There is, among men, a hierarchy of expenditure. Car, of course. Tech, obviously. Watches, if that’s your bag. And either of the two big S’s – sneakers and suits. Recently, a new statement item has entered the playing field – fragrance. 

Not your familiar commercial numbers either, Bleu de Chanel, Sauvage, Acqua di Gio. All very good but not quite hitting the sweet spot serious investors of art seek out – hard-to-find, out of the mainstream and costly. In recent market trend reports, it’s been predicted that the global fragrance and perfume market will reach approximately US$ 43620 million by 2026, from US$ 42070 million in 2020. 

Instead, what men are dropping serious cash on are brands that hail from more exotic shores. Amouage from Oman, Nishane from Turkey; Roja Parfums from Britain; and Xerjoff from Italy. Big budget yet niche names that carry the gravitas of word-of-mouth on forums that obsess over details of who the nose was, the accords, the difference between natural versus synthetic ingredients.

One of the rarified wells at which these aficionados drink is Libertine Parfumerie. Responsible for bringing some of the most exquisite – and expensive – fragrances from around the world to Australia, director and founder Nick Smart says that the gender divide with his clientele is definitely weighted towards men. “Men’s is generally our best-selling category when it comes to fragrance,” explains Smart. “This result evens out with the removal of Aventus from the equation, though, which then brings it to an almost 50/50 split.”

Creed’s runaway success Aventus is heavily debated in online forums for its supposed variations. Image: Courtesy Creed.

In fact, much of the blame for this infatuation of the micro details becomes from Creed’s runaway success story, Aventus. One of the most sought after fragrance releases for men, fans of the modern fruity chypre treat the juice like they would a sporting team, picking apart the players (or notes) and their performance each new season with accusations of subtle changes or stronger or weaker projection.

Part of the thrill – much like any collectible – can be ascribed to the boasting power of owning something hard to find and, usually, costing a pretty penny or two. Details such as batch numbers versus redesigns on lids and even the slightest change in the colour of the liquid within the bottle are heatedly debated. And so it is with Aventus. Those at Creed, and those that stock the brand, all agree that each release has no variation in ingredients, gents hard-wired into seeking out reformulations claim to detect the subtlest of differences ranging from too much fruit in the top note, or smokier in the dry down.

Luxury brands have cottoned on to this sentiment. Chanel’s most recent release from their Les Exclusifs line, while essentially genderless is traditionally targeted towards women, Le Lion is a roaring, almost feral, amber and citrus scent that picks you up by the scruff of the neck. Dior’s La Collection Privée is also designed for more discerning consumers keen to pay a little extra for something less run of the mill as, say, Sauvage.

Lockdown, says Smart, was also a catalyst for plenty of men who had potentially only dabbled before. During lockdown (and currently) we have seen a sharp increase in the personal care category,” says Smart. “Our two most popular men’s fragrances have been Creed Viking Cologne for its fresh, herbaceous and spicy notes and Portraits Collection Mr Penhaligon’s, a signature vetiver masterpiece.”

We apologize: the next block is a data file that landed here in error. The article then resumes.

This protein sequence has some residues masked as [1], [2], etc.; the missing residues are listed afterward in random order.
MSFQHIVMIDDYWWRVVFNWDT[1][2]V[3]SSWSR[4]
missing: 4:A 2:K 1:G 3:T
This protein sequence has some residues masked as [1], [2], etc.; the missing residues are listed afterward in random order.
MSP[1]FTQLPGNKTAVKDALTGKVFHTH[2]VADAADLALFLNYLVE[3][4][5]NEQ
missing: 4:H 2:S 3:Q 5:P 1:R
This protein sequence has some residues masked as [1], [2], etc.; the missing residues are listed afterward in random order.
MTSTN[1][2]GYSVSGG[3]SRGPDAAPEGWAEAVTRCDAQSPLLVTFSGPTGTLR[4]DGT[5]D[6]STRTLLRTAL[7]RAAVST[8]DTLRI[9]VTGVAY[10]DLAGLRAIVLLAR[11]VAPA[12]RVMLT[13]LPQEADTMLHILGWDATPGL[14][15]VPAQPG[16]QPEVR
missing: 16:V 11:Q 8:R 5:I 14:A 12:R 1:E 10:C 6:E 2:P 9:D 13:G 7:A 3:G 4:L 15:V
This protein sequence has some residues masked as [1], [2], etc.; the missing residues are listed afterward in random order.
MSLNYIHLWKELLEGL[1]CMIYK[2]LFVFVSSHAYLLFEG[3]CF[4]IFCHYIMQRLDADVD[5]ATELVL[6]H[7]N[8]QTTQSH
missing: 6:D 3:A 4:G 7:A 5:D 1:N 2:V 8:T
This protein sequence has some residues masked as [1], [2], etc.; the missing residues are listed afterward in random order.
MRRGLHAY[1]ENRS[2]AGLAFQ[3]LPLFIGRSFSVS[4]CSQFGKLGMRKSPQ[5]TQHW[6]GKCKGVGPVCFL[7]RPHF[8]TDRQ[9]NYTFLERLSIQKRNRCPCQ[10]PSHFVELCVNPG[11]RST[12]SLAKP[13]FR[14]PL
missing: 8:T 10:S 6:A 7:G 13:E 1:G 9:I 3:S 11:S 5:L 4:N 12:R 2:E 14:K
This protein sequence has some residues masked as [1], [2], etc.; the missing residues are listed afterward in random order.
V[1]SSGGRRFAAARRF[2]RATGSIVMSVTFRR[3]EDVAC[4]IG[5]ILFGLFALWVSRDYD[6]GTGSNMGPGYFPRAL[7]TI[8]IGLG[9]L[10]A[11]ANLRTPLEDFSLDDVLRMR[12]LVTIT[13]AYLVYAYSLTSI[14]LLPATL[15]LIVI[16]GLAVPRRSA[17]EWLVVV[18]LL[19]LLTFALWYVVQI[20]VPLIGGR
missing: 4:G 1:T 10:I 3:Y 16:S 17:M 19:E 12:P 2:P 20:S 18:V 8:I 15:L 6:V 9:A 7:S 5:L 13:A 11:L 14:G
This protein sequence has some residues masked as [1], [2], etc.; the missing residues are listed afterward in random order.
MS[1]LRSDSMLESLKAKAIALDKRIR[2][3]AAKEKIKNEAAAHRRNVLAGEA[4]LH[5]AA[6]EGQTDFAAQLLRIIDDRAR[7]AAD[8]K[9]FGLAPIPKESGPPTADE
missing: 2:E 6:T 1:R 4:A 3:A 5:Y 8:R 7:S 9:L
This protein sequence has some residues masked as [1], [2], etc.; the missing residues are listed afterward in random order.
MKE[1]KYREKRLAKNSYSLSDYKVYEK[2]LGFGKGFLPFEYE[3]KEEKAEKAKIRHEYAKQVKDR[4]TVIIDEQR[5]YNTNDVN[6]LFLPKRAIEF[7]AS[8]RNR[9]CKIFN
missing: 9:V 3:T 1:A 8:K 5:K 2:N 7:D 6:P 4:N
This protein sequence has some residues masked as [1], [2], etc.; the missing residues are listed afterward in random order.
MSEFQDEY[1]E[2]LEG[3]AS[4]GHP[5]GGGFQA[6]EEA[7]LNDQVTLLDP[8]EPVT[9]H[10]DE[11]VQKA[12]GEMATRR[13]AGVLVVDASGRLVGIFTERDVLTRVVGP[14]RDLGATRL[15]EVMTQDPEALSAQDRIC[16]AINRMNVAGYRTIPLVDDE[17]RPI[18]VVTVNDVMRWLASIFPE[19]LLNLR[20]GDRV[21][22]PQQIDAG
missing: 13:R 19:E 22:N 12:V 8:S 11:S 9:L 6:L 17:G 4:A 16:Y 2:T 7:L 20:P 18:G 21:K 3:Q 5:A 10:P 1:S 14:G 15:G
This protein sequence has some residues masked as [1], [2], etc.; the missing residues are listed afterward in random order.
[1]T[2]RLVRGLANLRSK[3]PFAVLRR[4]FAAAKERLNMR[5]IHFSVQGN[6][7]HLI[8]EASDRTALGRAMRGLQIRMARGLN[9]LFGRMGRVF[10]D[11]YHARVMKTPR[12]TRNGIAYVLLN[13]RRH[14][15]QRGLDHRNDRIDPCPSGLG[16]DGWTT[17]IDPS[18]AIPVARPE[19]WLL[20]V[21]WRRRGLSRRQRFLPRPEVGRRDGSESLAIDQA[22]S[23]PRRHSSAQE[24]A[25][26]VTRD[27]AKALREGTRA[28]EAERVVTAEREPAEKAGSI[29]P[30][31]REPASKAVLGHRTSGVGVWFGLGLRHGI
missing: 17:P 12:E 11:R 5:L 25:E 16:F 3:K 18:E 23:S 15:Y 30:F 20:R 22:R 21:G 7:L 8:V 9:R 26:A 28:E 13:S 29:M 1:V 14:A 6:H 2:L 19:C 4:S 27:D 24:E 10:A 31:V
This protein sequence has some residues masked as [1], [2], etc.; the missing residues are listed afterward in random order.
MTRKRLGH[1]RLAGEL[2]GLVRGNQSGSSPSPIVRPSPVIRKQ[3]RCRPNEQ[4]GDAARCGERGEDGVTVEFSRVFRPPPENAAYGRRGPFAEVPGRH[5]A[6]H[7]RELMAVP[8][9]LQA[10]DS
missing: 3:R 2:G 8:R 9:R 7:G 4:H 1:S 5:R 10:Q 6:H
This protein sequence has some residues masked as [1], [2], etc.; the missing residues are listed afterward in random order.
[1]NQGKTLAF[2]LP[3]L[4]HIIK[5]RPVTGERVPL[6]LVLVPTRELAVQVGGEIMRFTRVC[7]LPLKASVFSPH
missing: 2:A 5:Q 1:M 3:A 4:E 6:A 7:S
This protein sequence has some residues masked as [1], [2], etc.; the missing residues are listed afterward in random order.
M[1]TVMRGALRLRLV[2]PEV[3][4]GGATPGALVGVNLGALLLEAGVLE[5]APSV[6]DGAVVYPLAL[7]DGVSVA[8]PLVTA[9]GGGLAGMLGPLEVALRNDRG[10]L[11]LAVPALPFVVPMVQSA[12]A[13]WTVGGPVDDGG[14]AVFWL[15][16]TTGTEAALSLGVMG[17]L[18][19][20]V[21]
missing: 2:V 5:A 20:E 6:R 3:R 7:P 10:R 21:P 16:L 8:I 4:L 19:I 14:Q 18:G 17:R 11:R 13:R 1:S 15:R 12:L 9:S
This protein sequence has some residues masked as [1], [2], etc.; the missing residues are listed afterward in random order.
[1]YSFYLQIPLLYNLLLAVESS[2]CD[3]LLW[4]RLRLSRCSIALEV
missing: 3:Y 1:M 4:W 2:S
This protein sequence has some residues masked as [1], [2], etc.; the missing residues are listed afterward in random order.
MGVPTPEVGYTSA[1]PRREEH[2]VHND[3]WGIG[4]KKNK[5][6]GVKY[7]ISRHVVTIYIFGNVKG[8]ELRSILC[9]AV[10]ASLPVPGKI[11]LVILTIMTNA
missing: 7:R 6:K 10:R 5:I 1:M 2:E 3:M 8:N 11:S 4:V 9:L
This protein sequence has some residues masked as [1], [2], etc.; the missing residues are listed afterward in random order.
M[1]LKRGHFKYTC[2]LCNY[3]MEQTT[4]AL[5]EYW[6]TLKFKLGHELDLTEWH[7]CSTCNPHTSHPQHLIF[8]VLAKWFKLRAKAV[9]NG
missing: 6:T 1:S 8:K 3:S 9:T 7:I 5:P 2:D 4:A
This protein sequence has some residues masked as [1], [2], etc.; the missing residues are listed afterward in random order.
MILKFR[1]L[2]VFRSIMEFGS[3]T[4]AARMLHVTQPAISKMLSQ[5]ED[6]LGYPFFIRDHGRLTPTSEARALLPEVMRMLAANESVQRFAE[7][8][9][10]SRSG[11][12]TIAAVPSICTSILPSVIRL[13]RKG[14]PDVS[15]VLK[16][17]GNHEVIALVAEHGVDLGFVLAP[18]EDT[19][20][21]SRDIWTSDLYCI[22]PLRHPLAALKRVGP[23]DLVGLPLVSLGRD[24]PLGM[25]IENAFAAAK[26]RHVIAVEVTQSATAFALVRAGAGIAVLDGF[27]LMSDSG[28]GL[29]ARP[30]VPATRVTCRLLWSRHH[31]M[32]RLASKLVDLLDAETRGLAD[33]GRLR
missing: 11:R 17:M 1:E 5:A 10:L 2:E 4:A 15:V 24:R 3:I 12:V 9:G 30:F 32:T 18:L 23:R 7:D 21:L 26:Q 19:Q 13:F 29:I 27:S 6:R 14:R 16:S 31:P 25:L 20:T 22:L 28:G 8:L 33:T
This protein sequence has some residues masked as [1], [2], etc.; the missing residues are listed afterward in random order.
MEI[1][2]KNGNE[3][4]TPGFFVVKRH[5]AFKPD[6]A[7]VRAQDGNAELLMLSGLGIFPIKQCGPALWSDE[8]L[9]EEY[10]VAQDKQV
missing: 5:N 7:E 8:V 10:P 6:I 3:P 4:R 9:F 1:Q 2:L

Icon’s Top Five

Nishane Nefs

Nose: Chris Maurice

Nishane is a refreshing break from the French and Italian monopoly of fragrance. Based in Turkey, it comes with the distinct intersection of East and West in each of their creations. In Nefs, the gourmand accord of amber, vanilla and saffron is given a boozy boost with an intense note of whisky. But it’s the drydown where the magic happens, as osmanthus and leather combine to create a smooth as suede finish that will have you sniffing your own shirt collar. Price: $726 from fragranceartisans.com.au

Amouage Boundless. Image: Courtesy Amouage

Amouage Boundless

Nose: Karine Vinchon Spehner

Dropping in early 2021, Boundless is one of the new scents to come from the Omani brand since the takeover of Renaud Salmon as new chief experience officer. A rich, amber woody fragrance with notes of tobacco, incense, oakmoss and bourbon vanilla. In creating it,  perfumer Karin Vinchon Spehner was inspired by the colours of the rainbow gum tree native to the Philippines and Indonesia. RRP$459. Available at davidjones.com.

Le lion de Chanel

Nose: Olivier Polge

Amber, leather and citrus make for a beast-mode scent that is by far the most masculine of the entire Les Exclusifs collection. In-house perfumer Olivier Polge said he was more inspired by the iconic Chanel lion, rather than the physical animal – a beast of myth, rather than earth then. Price: $495 from Chanel.

Roja Dove’s Roja Haute Luxe Parfum. Courtesy: Libertine Parfumerie

Roja Dove Roja Haute Luxe

Nose: Roja Dove

For sheer money-is-no-option bragging rights, British perfumer Roja Dove’s Roja Haute Luxe is the eye-watering winner. A mossy-wood with notes of jasmine, oakmoss, cedarwood and patchouli – this smells as opulent as it costs and is said to be Roja’s own signature. Price: $4500. From libertineparfumerie.com.au.

Louis Vuitton Imagination. Image: Courtesy Louis Vuitton

Louis Vuitton Imagination

Nose: Jacques Cavallier

Louis Vuitton’s decision to release fragrances has been a fantastic addition to the brand’s oeuvre. With inspiration ranging from travel and the material that make their iconic bags, it’s hard not to find one in the entire line up that doesn’t make you smile. Enter Imagination, the latest release – a zesty banger that eventually slows down to a smouldering warm tea and ginger accord rounded out by glow of ambroxan. Price: $440 from Louis Vuitton.

thoughts?